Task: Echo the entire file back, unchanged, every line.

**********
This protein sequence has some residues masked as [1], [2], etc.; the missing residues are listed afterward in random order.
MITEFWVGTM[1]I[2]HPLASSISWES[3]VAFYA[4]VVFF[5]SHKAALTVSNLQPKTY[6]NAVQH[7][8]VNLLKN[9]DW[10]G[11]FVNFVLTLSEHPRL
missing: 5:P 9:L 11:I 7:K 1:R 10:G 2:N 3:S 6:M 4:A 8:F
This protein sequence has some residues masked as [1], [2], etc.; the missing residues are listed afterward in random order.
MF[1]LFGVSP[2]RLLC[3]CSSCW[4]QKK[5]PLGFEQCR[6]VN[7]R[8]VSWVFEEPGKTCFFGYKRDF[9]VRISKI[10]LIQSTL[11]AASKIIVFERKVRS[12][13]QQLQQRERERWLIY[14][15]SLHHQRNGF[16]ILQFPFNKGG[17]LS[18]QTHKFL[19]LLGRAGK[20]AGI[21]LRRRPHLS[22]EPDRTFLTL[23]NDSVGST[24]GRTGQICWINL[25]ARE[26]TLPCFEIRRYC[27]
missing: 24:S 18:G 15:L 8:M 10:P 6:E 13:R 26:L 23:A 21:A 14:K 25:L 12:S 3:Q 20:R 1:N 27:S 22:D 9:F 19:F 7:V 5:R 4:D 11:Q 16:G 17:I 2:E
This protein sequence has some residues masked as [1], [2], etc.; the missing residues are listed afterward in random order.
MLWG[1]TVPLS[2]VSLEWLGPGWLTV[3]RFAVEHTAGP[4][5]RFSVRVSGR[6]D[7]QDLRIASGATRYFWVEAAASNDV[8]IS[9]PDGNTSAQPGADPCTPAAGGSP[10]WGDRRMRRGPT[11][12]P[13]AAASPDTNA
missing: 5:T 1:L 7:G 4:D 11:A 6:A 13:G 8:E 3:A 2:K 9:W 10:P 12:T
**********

This protein sequence has some residues masked as [1], [2], etc.; the missing residues are listed afterward in random order.
MITEFWVGTM[1]I[2]HPLASSISWES[3]VAFYA[4]VVFF[5]SHKAALTVSNLQPKTY[6]NAVQH[7][8]VNLLKN[9]DW[10]G[11]FVNFVLTLSEHPRL
missing: 5:P 9:L 11:I 7:K 1:R 10:G 2:N 3:S 6:M 4:A 8:F
This protein sequence has some residues masked as [1], [2], etc.; the missing residues are listed afterward in random order.
MF[1]LFGVSP[2]RLLC[3]CSSCW[4]QKK[5]PLGFEQCR[6]VN[7]R[8]VSWVFEEPGKTCFFGYKRDF[9]VRISKI[10]LIQSTL[11]AASKIIVFERKVRS[12][13]QQLQQRERERWLIY[14][15]SLHHQRNGF[16]ILQFPFNKGG[17]LS[18]QTHKFL[19]LLGRAGK[20]AGI[21]LRRRPHLS[22]EPDRTFLTL[23]NDSVGST[24]GRTGQICWINL[25]ARE[26]TLPCFEIRRYC[27]
missing: 24:S 18:G 15:L 8:M 10:P 6:E 13:R 26:L 23:A 21:A 14:K 25:L 12:S 3:Q 20:R 1:N 27:S 22:D 9:F 19:F 7:V 5:R 4:D 11:Q 16:G 17:I 2:E
This protein sequence has some residues masked as [1], [2], etc.; the missing residues are listed afterward in random order.
MLWG[1]TVPLS[2]VSLEWLGPGWLTV[3]RFAVEHTAGP[4][5]RFSVRVSGR[6]D[7]QDLRIASGATRYFWVEAAASNDV[8]IS[9]PDGNTSAQPGADPCTPAAGGSP[10]WGDRRMRRGPT[11][12]P[13]AAASPDTNA
missing: 5:T 1:L 7:G 4:D 11:A 6:A 13:G 8:E 3:A 2:K 9:W 10:P 12:T